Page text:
Climb Dance is, undoubtedly, one of the best motorsport/motoring videos of all time. It is almost five minutes of pure, unadulterated speed. The video starts with a Randy Weston piano solo and features no dialogue. Climb Dance can be considered the grandfather of all modern-day motorsport videos. The coolest part for many is, of course, the Vatanen Salute.

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Iconic

If you haven’t seen Climb Dance, you really should. This multi-award-winning piece captures Ari Vatanen’s record-breaking run at the 1988 Pikes Peak Hill Climb in a Peugeot 405 T16. There are no special effects, no second takes, no rehearsals, just a world rally champion wrestling an immensely powerful car up a treacherously steep, gravel mountain pass.

One-handed

But what is the ‘Vatanen Salute’? I hear you ask. Well, at a certain point in the video the Flying Finn lifts his hand to block out the setting sun. This defining moment, known to fans as the Vatanen Salute, came flooding back to me recently when I was behind the wheel of a Mercedes-AMG A45S. 

I smiled as I did, channelling the driving hero on a late afternoon ‘WRC tarmac stage’ blast. Handily I was behind the wheel of one of the hottest road-going hatchbacks to ever go on sale to the public. My significant other asked about my slight grin so I had to tell her about Climb Dance.

Rally legend

Famous Hillclimb video aside, Ari Vatanen is well known for his exploits in rallying. But few know that the Finnish legend was the last privateer to win the world rally championship. His 1981 campaign would deliver his only title at this level. He excelled in the Group B era. However, a horrible crash nearly ended his life. As a result, he spent 18 months in recovery and wouldn’t return to this form of racing again.

Although, the Finn did return to motorsport. He went on to win the Paris-Dakar Rally four times. “I actually think I won four-and-a-half times because, in 1988, my 405 was stolen in Bamako when I was leading by more than two hours,” he told Car and Driver in 2011. And set a record time at Pikes Peak.


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Winning ways

The link between Vatanen and the Mercedes A45S isn’t just that I tried to emulate that famous sun-block on an autumn evening. Many may not know that Mercedes had a rather successful attempt on the world rally stage.

The German manufacturer won the Ivory Coast Rally in 1979 (water splash pic above). The unlikely race machine was a Mercedes-Benz 450SLC, not the first thing that comes to mind when you think about rallying. Mercedes dominated the event with a 1-2-3-4 finish. Hannu Mikkola and Arne Hertz claimed overall honours. The team followed up with a 1-2 in 1980.

Almost a works effort

Spurred on by the successes of 1980, Mercedes decided that it would enter the world rally championship full time from 1981. They had built four 500SLC Rally prototypes (silver car pictured). None other than Herr Walter Rohrl handled the testing duties. In addition, his teammate from 1981 would be, you guessed, Ari Vatanen.

Unfortunately, Mercedes-Benz management had a last-minute change of heart that saw the program axed. This meant that Rohrl had to compete in a privately entered Porsche on the world stage in 1981 while Vatanen went back to a Ford Escort RS1800, which he owned. Vatanen claimed the ’81 crown while Rohrl did the same in ’82.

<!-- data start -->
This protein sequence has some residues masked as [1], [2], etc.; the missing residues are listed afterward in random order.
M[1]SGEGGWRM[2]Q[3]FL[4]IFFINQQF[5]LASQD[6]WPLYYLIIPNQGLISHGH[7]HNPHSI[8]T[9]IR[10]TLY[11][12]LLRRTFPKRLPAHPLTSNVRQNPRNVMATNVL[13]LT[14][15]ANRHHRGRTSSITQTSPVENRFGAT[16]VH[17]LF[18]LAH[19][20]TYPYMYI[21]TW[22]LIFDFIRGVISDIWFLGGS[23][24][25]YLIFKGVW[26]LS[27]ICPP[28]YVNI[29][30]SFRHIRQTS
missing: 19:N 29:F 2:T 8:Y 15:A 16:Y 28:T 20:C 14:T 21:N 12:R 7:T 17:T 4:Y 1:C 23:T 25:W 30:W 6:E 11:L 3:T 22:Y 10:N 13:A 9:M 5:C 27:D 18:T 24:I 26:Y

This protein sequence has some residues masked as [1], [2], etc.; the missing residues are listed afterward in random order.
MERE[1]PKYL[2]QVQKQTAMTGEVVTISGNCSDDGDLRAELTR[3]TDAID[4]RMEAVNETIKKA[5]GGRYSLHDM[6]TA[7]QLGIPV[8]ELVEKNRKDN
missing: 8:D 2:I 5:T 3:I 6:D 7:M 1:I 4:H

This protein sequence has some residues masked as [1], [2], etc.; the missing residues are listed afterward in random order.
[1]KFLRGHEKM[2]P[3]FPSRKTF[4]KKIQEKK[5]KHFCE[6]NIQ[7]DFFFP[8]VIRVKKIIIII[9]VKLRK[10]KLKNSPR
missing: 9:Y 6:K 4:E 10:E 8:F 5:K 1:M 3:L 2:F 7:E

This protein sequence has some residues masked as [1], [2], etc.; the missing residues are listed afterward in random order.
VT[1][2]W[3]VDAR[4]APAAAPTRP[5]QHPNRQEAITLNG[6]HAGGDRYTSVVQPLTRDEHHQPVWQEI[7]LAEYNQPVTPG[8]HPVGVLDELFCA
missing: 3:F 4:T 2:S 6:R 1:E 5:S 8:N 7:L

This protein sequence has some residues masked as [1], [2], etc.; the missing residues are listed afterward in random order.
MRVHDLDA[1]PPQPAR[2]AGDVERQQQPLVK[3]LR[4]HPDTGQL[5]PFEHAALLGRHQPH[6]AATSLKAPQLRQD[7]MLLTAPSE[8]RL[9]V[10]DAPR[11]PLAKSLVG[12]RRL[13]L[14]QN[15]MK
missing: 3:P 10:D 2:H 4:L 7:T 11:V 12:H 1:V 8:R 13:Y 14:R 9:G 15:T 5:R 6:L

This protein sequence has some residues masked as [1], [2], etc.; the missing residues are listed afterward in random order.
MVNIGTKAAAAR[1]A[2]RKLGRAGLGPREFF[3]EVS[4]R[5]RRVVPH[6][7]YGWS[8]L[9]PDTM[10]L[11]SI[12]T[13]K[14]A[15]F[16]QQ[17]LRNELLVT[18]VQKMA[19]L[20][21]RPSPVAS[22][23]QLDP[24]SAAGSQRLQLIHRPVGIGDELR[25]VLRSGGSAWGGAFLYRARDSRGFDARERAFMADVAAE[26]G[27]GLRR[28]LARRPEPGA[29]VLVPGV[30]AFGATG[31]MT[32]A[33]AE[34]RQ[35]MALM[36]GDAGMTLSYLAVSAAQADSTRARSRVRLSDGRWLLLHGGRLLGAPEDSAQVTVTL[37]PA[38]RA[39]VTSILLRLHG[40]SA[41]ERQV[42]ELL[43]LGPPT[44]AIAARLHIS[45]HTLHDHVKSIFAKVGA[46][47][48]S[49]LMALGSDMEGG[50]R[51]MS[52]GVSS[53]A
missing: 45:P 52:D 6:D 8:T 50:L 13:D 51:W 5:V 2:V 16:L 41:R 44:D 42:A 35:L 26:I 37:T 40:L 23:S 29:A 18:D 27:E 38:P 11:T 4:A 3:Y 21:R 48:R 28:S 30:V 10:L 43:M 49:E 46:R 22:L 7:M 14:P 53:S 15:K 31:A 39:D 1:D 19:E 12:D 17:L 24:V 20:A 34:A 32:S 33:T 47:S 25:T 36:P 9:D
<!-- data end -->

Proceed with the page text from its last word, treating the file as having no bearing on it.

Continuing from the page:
What if…

Many of these thoughts were running through my head after my late afternoon drive in the A45S. As the car and driver cooled from an enthusiastic drive, my mind began to wonder. The A45S is the epitome of the hot hatch genre. It is, of course, not the first of its ilk. The hot AMG follows the likes of the famous Lancia Delta Integrale, Subaru Impreza WRX STi hatch, and many others just like it. 

It has a front-mounted 2,0-litre, turbocharged engine that produces a massive 310 kW/500 N.m, while torque is directed to all four corners. It even looks the part. Massive alloys complement a squat stance. There are even some aerodynamic bits on the front bumper and a rally-style wing atop the hatch. 

Check out our track video review of the Mercedes-AMG A45S at this link.

The best of the lot

The Mercedes-AMG A45S can be considered a rally rep. And a bloody good one at that. It follows the same recipe as many that have come before it, but it does so with the engineering and financial might of the Three-Pointed Star.

Brands such as Lancia, Subaru, and Mitsubishi have all turned their back on this performance sub-segment. Instead, AMG has picked up the baton and scooted off down the special stage with pops and cracks coming from the exhaust outlets and the occasional wastegate whoosh thrown in for good measure.

Engine aside, the A45S has a properly set-up suspension and an effective torque vectoring system. Spring and damper rates are firm, but not teeth-jarringly so. Power is handled by limited-slip differentials for maximum corner grip. A handy side effect of the LSD is to help tuck the nose into an apex rather than wash wide under power. The test unit had a mismatched set of Michelin footwear front and rear, which made it even more ‘happy’ at the rear end, an ideal rally car set-up. It’s a real driving machine, the A45S. And I can’t help but wonder how effective it would be as a rally car.

A fitting creation

I imagine that the A45S would have been the end result if Mercedes had followed through with its world rally efforts. It would have raced through the Group B era and fought the horsepower wars against Audi, Peugeot and Ford. I’d like to think that even after Group B was banned Mercedes would have stayed to slug it out against Lancia, Toyota, Subaru and Mitsubishi.

Who knows, perhaps Climb Dance would have featured a highly modified Mercedes scrabbling for grip up Pikes Peak. Though I like to imagine it would’ve still been the Flying Finn giving the Vatanen Salute in the late afternoon sun of Colorado.